Second Objection."The idea of health is a complicated one. Two persons equally healthy may have very different constitutions. The small-pox is an inflammatory disorder; and the more a constitution inclines to inflammation, the more dangerous the distemper will prove. Thus a stout and sanguine man, as healthy at least as a weakly or delicate one, shall have a more severe and dangerous small-pox. This tendency towards inflammation must therefore be lessened; preparation is necessary for that purpose, and cannot be dispensed with without rashness."
Answer.1st. The small-pox is not absolutely an inflammatory disorder. Inflammation, which constitutes the essence of some disorders, in this is only a symptom; indeed, a necessary one, since there can be no pustules without it. 2. Granting that the small-pox was in itself an inflammatory disorder, we have no certain criterion to know, whether a subject has a disposition towards inflammation. 3. If we had such a criterion, we should still be at a loss to determine to what degree this disposition ought to be lessened. 4. Lastly, the means employed for that purpose, which are chiefly bleeding and purging, may, and often have, a contrary effect.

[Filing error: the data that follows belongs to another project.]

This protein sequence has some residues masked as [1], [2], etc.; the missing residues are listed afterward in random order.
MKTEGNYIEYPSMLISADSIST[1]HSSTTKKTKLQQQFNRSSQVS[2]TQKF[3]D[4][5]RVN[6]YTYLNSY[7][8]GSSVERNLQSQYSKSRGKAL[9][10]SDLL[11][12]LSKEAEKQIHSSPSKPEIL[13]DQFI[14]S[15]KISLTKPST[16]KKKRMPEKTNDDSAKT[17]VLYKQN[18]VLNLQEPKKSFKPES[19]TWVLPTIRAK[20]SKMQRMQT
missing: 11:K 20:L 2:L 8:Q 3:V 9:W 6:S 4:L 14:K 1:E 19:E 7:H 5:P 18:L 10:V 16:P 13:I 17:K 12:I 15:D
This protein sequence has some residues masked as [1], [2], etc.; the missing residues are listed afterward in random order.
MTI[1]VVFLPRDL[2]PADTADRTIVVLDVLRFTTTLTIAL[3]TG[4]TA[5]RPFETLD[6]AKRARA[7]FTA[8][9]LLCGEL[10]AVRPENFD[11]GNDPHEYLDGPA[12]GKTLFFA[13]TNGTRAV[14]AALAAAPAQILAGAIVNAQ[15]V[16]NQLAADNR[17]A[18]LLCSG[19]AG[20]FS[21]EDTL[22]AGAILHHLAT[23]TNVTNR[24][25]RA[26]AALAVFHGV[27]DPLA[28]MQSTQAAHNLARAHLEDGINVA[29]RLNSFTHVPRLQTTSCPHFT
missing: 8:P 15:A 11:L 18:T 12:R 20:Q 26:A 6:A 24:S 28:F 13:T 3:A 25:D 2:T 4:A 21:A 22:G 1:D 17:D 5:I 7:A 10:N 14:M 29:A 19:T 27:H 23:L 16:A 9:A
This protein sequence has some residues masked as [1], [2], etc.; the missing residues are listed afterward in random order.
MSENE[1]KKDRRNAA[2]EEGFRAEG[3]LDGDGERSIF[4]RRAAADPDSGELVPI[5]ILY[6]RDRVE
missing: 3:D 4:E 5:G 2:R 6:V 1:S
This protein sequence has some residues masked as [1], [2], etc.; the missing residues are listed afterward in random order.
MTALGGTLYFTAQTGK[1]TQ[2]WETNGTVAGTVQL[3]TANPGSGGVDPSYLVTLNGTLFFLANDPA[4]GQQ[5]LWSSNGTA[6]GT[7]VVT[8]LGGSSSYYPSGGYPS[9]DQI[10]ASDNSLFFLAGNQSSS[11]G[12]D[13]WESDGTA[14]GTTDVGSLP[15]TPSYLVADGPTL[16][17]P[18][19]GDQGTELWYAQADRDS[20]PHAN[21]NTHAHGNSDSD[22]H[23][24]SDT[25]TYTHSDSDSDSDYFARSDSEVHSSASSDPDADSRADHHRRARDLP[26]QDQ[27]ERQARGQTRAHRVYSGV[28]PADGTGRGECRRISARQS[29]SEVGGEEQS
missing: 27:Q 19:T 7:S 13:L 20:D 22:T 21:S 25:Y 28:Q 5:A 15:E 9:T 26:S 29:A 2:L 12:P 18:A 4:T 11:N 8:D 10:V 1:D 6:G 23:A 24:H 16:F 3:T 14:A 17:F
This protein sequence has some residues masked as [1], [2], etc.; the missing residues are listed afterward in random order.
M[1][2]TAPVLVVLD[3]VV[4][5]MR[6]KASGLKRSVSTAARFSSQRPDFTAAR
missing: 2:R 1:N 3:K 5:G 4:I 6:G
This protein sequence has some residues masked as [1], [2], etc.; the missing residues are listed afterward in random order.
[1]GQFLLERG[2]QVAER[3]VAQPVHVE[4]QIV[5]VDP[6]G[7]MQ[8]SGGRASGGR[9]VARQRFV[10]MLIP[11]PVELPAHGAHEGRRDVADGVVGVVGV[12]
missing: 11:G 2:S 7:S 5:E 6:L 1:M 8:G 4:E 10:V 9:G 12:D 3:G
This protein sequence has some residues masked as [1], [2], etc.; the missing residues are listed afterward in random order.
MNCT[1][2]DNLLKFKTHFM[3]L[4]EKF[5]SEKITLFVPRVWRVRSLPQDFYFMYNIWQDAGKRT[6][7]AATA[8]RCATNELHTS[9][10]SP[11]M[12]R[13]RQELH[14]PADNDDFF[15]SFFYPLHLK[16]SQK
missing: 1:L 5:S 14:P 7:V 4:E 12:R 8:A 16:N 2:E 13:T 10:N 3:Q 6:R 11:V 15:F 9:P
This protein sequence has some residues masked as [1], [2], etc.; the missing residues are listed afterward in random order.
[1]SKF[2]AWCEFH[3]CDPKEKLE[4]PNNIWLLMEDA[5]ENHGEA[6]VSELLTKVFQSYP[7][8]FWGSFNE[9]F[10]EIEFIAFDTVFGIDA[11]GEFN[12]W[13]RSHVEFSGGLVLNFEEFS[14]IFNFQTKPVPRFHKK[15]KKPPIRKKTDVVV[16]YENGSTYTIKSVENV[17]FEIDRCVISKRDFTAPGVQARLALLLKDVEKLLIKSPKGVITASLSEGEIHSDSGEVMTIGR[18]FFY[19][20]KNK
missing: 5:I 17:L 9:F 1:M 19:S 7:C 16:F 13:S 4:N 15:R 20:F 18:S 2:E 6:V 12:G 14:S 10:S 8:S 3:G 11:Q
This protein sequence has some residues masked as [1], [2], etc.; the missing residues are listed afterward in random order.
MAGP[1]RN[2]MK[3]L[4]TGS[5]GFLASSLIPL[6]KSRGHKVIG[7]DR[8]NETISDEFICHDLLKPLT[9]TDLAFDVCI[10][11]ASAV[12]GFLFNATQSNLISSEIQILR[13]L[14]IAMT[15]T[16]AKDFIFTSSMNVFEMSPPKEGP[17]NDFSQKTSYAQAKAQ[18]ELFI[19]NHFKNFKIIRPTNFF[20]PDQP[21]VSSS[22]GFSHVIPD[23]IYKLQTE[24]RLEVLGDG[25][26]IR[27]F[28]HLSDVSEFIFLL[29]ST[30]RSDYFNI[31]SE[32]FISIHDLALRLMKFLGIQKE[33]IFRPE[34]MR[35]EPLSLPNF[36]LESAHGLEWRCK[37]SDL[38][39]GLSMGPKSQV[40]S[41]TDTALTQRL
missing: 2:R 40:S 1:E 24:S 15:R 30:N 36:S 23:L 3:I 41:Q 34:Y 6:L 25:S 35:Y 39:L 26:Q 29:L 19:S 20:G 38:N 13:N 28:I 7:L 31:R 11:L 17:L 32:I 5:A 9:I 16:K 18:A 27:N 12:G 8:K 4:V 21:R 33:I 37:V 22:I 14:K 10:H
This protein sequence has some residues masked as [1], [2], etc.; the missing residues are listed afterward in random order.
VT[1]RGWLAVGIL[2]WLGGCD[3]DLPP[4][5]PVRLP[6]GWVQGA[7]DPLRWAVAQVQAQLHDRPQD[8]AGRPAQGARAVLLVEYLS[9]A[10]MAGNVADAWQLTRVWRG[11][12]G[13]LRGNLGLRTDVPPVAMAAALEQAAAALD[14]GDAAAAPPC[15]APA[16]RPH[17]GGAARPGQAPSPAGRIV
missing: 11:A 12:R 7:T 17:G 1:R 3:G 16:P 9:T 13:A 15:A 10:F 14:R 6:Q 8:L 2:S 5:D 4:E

These two objections are the only rational and intelligible ones, that can be alledged against my assertion with regard to the inutility and dangers of preparation. As to others, grounded upon the necessity of sweetening the